As the Brexit deadline approaches, people in the UK are being told to stock up on toilet rolls and soup! But the general feeling within the trade, especially for bigger companies, is to just to wait and see what will happen. The general feeling at the recent Fruit Logisitca in Berlin was to prepare the best you can and wait and see.
Paul Tomlinson from Davis Worldwide has a very relaxed attitude to the impending deadline, “This is what we do, and we will continue to do it regardless. We are still buying fruit and vegetables, we are using the Euro rate when we are forward buying to keep the price stable. There is no point stockpiling goods, that will just mean paying more to store them. People just have to be careful and not over commit or panic buy.”
He is just back from Berlin where he says they had an amazing few days and he sees a very positive future for some of the projects they have running.
“People need to eat and that won’t change after Brexit, things may become more expensive but that may not be such a bad thing. Supermarkets will have to take a look at their margins and may no longer be able to dictate to the market. It may be a good thing for growers too, they can look at alternative markets where they can achieve a higher return. Eastern Europe is becoming a good market as are many southern hemisphere countries. There are also discounters in the UK who do very well with lower margins and also stores which never did fresh produce before but are starting sell it now.”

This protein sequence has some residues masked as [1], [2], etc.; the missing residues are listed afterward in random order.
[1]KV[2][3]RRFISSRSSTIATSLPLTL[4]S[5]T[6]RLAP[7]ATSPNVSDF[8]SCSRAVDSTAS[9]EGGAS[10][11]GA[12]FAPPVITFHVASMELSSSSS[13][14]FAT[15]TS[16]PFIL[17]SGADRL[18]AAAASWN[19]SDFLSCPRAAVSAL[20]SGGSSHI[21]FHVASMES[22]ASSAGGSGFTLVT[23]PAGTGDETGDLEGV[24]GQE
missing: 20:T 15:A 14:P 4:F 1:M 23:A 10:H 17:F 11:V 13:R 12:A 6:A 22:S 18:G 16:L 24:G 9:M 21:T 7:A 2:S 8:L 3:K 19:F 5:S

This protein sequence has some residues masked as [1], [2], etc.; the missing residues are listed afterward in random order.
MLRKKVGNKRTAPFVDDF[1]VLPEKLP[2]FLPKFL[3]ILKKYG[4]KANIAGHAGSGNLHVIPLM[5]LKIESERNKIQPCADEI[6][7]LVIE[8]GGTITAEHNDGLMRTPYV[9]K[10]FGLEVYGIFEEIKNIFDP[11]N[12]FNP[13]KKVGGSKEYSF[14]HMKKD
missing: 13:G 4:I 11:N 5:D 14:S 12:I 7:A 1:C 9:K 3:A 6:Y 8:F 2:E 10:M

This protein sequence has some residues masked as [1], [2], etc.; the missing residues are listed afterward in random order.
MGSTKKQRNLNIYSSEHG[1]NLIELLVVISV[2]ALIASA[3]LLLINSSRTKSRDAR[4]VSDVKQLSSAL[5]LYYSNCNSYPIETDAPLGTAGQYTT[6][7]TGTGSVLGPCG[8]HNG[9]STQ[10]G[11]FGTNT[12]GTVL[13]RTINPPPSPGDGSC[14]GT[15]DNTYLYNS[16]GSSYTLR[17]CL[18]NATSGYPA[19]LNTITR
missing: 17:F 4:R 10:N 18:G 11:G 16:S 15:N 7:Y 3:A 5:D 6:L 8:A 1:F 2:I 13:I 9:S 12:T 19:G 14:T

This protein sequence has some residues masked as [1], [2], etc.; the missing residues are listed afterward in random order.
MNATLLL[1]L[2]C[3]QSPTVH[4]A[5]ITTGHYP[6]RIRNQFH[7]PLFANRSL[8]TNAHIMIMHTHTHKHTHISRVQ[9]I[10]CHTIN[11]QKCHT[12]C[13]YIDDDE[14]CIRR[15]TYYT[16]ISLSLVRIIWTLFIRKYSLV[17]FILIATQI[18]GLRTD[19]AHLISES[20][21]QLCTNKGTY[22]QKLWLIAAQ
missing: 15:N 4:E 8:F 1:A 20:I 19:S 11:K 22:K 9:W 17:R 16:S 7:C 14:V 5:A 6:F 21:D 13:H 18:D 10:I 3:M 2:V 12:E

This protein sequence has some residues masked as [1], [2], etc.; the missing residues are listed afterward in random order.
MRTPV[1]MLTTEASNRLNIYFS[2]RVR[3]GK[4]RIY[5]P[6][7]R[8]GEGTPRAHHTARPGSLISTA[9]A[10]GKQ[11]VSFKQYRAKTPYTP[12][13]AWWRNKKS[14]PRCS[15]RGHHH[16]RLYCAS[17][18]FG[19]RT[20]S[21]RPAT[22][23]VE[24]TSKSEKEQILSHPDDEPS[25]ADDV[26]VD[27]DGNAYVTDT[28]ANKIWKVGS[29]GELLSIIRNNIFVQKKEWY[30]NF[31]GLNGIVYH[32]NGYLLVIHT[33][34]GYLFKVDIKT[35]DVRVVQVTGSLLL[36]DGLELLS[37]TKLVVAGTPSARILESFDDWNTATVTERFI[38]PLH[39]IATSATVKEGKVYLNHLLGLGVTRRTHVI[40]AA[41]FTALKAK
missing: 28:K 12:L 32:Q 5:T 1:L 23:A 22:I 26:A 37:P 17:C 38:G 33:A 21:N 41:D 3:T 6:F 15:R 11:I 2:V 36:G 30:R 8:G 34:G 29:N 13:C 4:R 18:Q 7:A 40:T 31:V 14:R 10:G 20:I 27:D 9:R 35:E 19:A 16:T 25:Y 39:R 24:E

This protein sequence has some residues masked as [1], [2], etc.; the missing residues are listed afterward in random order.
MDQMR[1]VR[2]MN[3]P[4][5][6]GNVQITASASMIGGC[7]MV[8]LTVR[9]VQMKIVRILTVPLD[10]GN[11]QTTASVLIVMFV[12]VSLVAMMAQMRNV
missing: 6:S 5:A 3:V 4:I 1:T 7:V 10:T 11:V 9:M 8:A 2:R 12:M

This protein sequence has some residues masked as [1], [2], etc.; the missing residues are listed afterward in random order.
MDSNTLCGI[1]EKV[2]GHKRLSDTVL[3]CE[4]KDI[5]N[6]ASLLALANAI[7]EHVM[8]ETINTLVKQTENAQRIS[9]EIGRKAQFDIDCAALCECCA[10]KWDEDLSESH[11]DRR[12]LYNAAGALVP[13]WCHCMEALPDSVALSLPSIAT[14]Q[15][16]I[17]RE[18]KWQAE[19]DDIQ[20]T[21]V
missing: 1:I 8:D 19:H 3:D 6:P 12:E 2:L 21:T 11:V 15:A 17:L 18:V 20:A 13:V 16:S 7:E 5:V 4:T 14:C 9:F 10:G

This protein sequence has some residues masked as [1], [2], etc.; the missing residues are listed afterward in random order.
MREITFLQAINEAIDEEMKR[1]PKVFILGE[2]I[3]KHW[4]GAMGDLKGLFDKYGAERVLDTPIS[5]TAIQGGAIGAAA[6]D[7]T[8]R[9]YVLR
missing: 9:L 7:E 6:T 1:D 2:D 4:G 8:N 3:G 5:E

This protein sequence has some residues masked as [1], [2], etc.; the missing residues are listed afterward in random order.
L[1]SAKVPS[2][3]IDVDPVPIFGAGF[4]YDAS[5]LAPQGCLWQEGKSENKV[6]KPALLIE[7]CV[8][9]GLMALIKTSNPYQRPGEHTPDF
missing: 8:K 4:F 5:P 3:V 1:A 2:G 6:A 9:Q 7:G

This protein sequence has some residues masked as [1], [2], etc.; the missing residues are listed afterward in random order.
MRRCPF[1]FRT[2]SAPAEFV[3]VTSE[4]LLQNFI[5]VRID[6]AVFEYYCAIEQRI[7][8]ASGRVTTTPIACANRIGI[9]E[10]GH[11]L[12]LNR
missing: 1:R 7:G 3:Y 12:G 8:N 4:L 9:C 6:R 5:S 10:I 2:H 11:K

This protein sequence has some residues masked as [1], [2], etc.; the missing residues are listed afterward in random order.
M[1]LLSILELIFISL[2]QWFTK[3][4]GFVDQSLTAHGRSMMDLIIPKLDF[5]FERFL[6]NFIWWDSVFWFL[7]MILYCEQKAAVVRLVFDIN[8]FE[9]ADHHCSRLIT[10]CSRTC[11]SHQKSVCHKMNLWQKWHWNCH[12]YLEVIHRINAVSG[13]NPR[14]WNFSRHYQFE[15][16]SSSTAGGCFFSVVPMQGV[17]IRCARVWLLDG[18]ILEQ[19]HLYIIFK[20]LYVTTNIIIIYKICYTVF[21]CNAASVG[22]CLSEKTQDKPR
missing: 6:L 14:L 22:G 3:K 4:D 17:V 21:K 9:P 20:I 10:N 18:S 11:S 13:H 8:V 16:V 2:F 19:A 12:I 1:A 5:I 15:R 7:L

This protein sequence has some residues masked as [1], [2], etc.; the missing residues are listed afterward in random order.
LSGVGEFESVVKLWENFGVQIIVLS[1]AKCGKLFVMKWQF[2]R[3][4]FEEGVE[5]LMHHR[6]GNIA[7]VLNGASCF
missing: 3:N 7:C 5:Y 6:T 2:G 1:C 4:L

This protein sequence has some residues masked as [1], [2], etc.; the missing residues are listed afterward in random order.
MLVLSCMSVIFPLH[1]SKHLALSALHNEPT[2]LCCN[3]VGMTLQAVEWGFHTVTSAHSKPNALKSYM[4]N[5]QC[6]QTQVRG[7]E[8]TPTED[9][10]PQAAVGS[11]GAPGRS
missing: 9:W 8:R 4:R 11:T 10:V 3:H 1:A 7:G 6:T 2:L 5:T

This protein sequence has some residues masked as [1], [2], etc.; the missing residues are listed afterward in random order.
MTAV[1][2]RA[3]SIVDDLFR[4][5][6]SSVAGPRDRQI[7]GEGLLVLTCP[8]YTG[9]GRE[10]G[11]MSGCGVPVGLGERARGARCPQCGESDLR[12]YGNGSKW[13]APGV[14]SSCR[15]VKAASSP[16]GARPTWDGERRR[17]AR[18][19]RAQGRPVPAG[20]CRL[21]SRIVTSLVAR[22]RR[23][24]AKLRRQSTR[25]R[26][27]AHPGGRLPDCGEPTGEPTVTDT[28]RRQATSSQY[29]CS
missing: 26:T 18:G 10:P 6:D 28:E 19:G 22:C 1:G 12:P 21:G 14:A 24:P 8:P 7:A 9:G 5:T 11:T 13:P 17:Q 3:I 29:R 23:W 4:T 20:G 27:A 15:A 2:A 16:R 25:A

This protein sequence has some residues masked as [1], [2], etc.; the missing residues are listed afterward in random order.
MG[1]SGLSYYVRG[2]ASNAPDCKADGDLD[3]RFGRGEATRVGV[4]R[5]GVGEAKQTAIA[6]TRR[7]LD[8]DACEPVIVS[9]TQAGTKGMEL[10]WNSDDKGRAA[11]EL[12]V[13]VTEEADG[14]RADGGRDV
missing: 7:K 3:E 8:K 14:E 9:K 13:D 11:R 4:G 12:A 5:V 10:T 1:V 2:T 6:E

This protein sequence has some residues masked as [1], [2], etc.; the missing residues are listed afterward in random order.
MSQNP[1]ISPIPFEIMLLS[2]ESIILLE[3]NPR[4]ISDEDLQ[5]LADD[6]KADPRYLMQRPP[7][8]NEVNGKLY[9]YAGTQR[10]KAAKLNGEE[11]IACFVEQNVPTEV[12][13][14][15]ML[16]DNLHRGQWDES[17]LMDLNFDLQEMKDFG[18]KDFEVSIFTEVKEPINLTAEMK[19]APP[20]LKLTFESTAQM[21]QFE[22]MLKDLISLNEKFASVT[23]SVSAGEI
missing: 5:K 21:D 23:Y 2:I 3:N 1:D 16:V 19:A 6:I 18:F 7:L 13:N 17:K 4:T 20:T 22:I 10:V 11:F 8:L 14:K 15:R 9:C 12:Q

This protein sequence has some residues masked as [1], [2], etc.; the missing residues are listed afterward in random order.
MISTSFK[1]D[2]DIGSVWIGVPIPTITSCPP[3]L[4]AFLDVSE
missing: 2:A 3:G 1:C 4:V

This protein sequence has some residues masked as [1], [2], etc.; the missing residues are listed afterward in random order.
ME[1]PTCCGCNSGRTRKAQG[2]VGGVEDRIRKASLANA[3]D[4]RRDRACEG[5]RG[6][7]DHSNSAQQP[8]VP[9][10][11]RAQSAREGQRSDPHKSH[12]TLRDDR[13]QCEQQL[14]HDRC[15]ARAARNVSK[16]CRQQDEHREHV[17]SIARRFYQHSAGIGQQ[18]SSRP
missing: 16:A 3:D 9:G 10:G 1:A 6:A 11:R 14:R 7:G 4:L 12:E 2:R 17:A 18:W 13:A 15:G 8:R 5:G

The customs services have already said that if lorries are taking too long to get through the port, they will just let them pass, as they do at the moment.
“We can only do what is within our capabilities. We will continue to give people good produce at good prices, in the end if people want something, they will buy it anyway. This whole situation might encourage people to get back to eating seasonal produce or even growing their own.”